I had forgotten how far back the history of protest and activism goes. Every time a new movement starts , to me it can feel like a whole new isolated effort, which is a huge sign of my privilege. There are many who are not given the chance to forget the history to which movements are attached to because those issues affect them every single day. Rarely is there an injustice so new that there were no ancestors who had to fight it in their time too.


Free John Now! Poster, 1971

The exhibit sparked some thoughts for me on how activism has changed over the past century and how it has stayed the same. The language in some of the items in the exhibit was very similar to the language I see in protest posters printed today. Strong language, fueled by a sense of justice. Images of chains and bondage and upright fists underneath calls to action like “FREE [X]” and “STOP [Y].”

Attica. Poster, [197?]
The greatest difference I see is because of something that modern-day activists have that the past did not: digital technology. I am amazed at the materials people used in the past — postcards, buttons, flyers — that had to be distributed by hand and on foot. Imagine if the leaders of the 1919 labor strikes in Detroit had access to a computer at the library where they could open up a Microsoft Publisher document, put together a graphic and slap it on Facebook or Instagram for free. It has been said often in the Information Age, but I’ll say it again: our modern-day ability to disseminate information so quickly and widely is borderline magic.

Free Gary Tyler Poster, [197?]
I will say that I would have arranged the exhibit a little differently. The arrangement of artifacts seemed to maximize how much I had to walk. I also would have also liked it if items that were part of the same “movement” or at least from the same time period in history were placed close together to make the exhibit feel more cohesive. The decision to put this exhibit in the Audubon room strikes me as a bit strange, given that James Audubon was known to oppose the abolition of slavery and argued that black and indigenous people were inferior. Many of the incarcerated people mentioned in this exhibit were of black or indigenous origin and were jailed by blatantly racist judicial systems on little to no evidence, a term labeled “legal lynching”. A small acknowledgement of the fact that their stories are right now sharing the same space with the legacy of a proslavery individual would have been thoughtful.

If you’re ever studying in Hatcher, I highly recommend slipping away for a bit to check out this exhibit in the Audubon Room on the first floor. It is well worth the visit and I guarantee you’ll learn something new!

PREVIEW: Poets at Michigan, Then and Now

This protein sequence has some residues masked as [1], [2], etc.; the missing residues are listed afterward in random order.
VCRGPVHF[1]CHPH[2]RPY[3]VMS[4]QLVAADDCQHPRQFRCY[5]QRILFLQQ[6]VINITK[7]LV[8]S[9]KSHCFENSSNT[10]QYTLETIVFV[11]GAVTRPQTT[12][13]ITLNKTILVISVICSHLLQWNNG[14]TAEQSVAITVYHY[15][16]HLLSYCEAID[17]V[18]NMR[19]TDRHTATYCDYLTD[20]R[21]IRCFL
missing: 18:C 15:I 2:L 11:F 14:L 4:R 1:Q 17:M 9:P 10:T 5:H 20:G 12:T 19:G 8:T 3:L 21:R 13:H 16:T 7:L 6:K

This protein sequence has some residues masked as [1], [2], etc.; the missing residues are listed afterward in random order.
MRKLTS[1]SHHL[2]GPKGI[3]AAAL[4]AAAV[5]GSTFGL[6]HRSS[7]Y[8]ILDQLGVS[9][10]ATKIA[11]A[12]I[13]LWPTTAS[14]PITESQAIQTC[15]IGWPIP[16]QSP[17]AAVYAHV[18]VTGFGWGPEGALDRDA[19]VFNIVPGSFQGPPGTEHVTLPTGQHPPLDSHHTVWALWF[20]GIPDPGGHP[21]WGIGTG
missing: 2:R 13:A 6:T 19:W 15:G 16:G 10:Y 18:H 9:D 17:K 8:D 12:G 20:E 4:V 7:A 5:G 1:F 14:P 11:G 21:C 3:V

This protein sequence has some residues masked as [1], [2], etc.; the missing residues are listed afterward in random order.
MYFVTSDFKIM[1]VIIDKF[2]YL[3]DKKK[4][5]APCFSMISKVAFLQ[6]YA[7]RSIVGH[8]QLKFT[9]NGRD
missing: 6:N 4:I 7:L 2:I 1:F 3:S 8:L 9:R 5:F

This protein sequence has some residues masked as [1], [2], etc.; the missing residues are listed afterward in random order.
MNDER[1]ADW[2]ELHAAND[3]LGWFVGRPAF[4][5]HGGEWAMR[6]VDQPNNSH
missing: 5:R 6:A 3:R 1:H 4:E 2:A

Ever wondered what the poetry scene here at UM was like from the Robert Frost era to now? Didn’t know that Robert Frost taught here back in the day? Want to hear some current poets read their own work while enjoying some catered snacks? I have great news and a great event for you!

April 7th, 2017 (tomorrow) from 10am-4pm, there will be three panels:
10-11:30am – Robert Frost, the Hopwood Awards, and the History of Poetry at Michigan (discussed by Nicholas Delbanco, Paul Dimond, and Donald Sheehy)
1-2:30pm – The Middle Years (discussed by Laurence Goldstein, John Knott, and Thomas Lynch)
2:30-4pm – The Art Continues: Contemporary Michigan Poets (Tarfia Faizullah or Jamaal May, Vievee Francis, and Laura Kasischke)

This event will take place in the Union Rogel Ballroom and is part of the bicentennial celebration. See you there!*

University of Michigan College of Literature, Science, and the Arts Bicentennial Theme Semester Event: You Are Invited

*Due to a conflict I will be attending/reviewing only the 2nd and 3rd panels, however the 1st promises to be excellent as well.

REVIEW: Tibetan Book Covers from the MacLean Collection

A Tibetan book cover featuring carvings of three divine figures and intricate decal, coated in gold-colored paint. Photo courtesy of the Crow Collection website

I had never thought of book covers as anything besides dusty, worn out blankets that hugged pages of a story together, but the special exhibit at the UMMA proved me wrong. Being the first ever exhibit in the United States to showcase Tibetan book covers, Protecting Wisdom: Tibetan Book Covers from the MacLean Collection, this collection is currently on display until April 2 of 2017, and so I took the opportunity to visit.

Expecting to see 8 x 11 cardboard covers encased in cloth or leather, I was greeted by wooden covers that measured two feet wide and about a foot tall; 33 or so of these were either situated on the gallery walls or in showcases. As I made my way through the gallery, I took in the intricacies of these Tibetan treasures: multiple gods were carved into these covers along with dragons, peacocks, floral decals, and so on. Paint in hues of gold, red, and green embellished the slabs of wood. Some of the detailing was so intricate that the cover was designed by several people.

Tibetan book cover
Photo courtesy of the Crow Collection website
Tibetan book cover
Photo courtesy of the Crow Collection website

The elaborate nature of these book covers is understood through its purpose. For Tibetan Buddhists, books are a divine presence where the Buddha lives and reveals himself, and so to honor him, detailed book covers were frequently commissioned. Tibetan book cover design has a history of more than a thousand years, and so these covers date back from anywhere in the 11th century to the 18th century. A gem of the exhibit is a wonderfully carved and painted book cover from the early 1290s.

I left the exhibit with a newfound respect for the art of designing book covers, especially the Tibetan book covers created by Buddhists. This exhibit is currently on display until the 2nd of April from 8:00am to 5:00pm from Tuesdays through Sundays, so please come out to view this gallery!